News | Wednesday, 21 January 2009

Maltese banks still to decide on base rate reduction

Charlot Zahra

It looks like the majority of Maltese banks will be taking their time before adopting the latest interest rate cut decision taken by the European Central Bank (ECB) last Thursday.
During the meeting of its Governing Council on 15 January 2009, the ECB decided to slash its main refinancing rate from 2.5 per cent to 2.0 per cent with effect from today.
Of the five major banks, only HSBC Bank Malta plc has announced that it will be reducing its base rate by 0.5 per cent. However this time, HSBC will be passing the ECB interest rate decrease in full to all its borrowing customers.
Therefore, the bank’s Lending Base Rate will be reduced from 3.0 per cent to 2.5 per cent, and its Home Loans Base Rate (HLBR) will be reduced from 2.75 per cent to 2.25 per cent per annum. This comes into effect from 21 January 2009, in line with the ECB decision.
When the last ECB rate cut decision was announced on 4 December 2008, HSBC Bank Malta had reduced its base rate for all lending rates to 3 per cent from 3.75 per cent according to the ECB decision.
However the rate on its home loans had not reflected fully the ECB’s decision, with the HLBR being reduced only from 3.35 per cent to 2.75 per cent, a decrease of 0.60 per cent.
The bank said it would also be reducing its interest on the Online Banking Account by 50 basis points for balances less than €5,000 and 100 basis points for balances of €5,000 and over.
Last month, the Bank had not reduced its interest rates for online banking, citing the “the bank’s drive to push online deposits”.
HSBC Malta Chief Executive Officer Alan Richards said: “Given the increasingly challenging economic environment we have passed on the full benefit of this latest round of rate reductions to all of our borrowing customers.
“Interest rates for borrowing customers have never been lower and we believe this move will benefit the Maltese economy,” he added.
HSBC said that it would also be reducing its deposit rates by an equivalent amount.
“However, the ordinary savings rate and 7-day and 1-month term deposits are only being reduced by 25 basis points and not 50 basis points,” the Bank said in a statement issued on Monday, four days after the ECB decision was announced.
Furthermore, there has been no change to the 3.5 per cent interest rate on the 15-month Advance Bonus Account which was currently on offer.
“Savings customers have also benefited with competitive pricing on selected accounts such as HSBC’s savings account, 7 days and 1 month term deposits, and Online Banking accounts,” the Bank said in its statement.
The interest rate cuts will come into effect as of today, 21 January, 2009.
The other four major retail banks – Bank of Valletta, Lombard Bank, APS Bank and Banif Bank – have not reduced their interest rates yet.
Asked by Business Today whether the Bank was going to reduce its base rate following the ECB interest rate decision and by how much, Edwin Callleja, Head of Advances for APS said: The Bank is reviewing its position in response to the recent change in the ECB’s main reference rate.
“An announcement will be made in the press immediately after a decision is taken by the Bank.”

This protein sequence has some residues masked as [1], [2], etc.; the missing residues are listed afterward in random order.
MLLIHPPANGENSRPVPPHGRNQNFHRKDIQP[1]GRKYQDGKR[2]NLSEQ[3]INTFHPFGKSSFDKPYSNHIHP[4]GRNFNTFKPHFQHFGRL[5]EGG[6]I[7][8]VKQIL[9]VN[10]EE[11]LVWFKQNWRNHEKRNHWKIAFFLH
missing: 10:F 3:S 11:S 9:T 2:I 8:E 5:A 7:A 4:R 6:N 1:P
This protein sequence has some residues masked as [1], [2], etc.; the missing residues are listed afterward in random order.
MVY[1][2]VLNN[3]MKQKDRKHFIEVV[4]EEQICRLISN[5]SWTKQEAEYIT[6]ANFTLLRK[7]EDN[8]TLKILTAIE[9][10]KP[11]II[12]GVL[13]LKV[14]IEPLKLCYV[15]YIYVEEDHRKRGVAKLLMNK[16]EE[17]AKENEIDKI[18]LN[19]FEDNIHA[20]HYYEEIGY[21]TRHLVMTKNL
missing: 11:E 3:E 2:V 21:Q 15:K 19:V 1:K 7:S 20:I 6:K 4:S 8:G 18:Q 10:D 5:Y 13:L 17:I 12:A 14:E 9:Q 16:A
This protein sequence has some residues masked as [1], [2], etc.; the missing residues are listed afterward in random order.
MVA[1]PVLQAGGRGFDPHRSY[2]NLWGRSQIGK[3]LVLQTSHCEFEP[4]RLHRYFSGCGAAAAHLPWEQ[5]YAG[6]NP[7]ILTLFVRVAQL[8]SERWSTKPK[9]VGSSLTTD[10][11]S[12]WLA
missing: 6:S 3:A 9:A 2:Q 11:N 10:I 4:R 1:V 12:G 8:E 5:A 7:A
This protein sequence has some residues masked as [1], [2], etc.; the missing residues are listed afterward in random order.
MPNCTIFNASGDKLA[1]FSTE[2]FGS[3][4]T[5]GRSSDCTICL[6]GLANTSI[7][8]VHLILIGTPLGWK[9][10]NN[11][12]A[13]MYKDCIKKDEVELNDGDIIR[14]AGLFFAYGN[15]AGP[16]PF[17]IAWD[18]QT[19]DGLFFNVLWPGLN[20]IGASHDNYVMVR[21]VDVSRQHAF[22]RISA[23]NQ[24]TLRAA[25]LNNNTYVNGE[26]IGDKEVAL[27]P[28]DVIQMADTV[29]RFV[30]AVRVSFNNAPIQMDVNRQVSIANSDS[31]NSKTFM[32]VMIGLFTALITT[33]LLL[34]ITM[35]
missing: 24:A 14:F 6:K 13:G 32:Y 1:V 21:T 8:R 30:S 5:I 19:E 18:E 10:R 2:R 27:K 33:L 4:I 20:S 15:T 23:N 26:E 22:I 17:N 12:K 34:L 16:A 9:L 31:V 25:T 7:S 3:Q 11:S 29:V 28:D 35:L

On 19 December 2008, APS Bank had reduced its Base Rate by 0.60 per cent from 3.45 per cent to 2.85 per cent, therefore not fully reflecting the ECB interest rate cut in December 2008 of 75 basis points.
Likewise, Charles Mizzi, Manager – Marketing, Banif Bank Malta, told Business Today: “Banif Bank (Malta) plc will act in accordance with the local market”.
“In the meantime, the matter is being discussed at Board level,” he added.
On 12 December 2008, Banif Bank (Malta) had reduced its base rate by 0.5 per cent to from 3.5 per cent to 3 per cent, therefore the bank did not reflect fully the ECB interest rate cut in December last year.
However, Mizzi told Business Today that that the base rate was “not the final rate of Banif products. “When comparing rates between banks you have to look at the APR rate,” he explained.
“A bank might have a lower base rate but a higher spread which makes the APR rate higher than that of another bank with a high base rate,” Mizzi told Business Today.
On their part, Bank of Valletta and Lombard Bank Malta did not reply to our questions on the interest rate cut by the time we went to print yesterday evening.
On 15 December 2008, BOV had reduced its base rate applicable to lending such as personal loans, overdrafts, credit cards, and business lending by 0.5 per cent from 3.45 per cent to 2.95 per cent, therefore not fully reflecting the ECB interest rate cut.
Likewise, BOV’s base rate on house loans was reduced to 2.65 per cent from the previous 3.25 per cent – a drop of 60 basis points – however still not fully reflecting the ECB rate cut.
The Bank had explained that as from the first week of January, the base rate applicable to the manufacturing industry was set at 2.85 per cent with the aim of supporting the sector in this “highly volatile” economic environment.
The savings rate had been revised to 0.6 per cent and term deposit accounts from one year to five years would carry an interest rate of 2.5 per cent. The bank had also decided to retain its existing rates on all e-savings accounts, which are operated solely through internet banking and ATMs.
Of the emerging banks, Izola Bank Limited said that it would be reducing its base rate from 2.5 per cent to 2.0 per cent as from today, thus reflecting fully the ECB decision.
Some of the other banks do not use a fixed interest rate such as the ECB’s, but adopt a variable base rate such EURIBOR or LIBOR.



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21 January 2009

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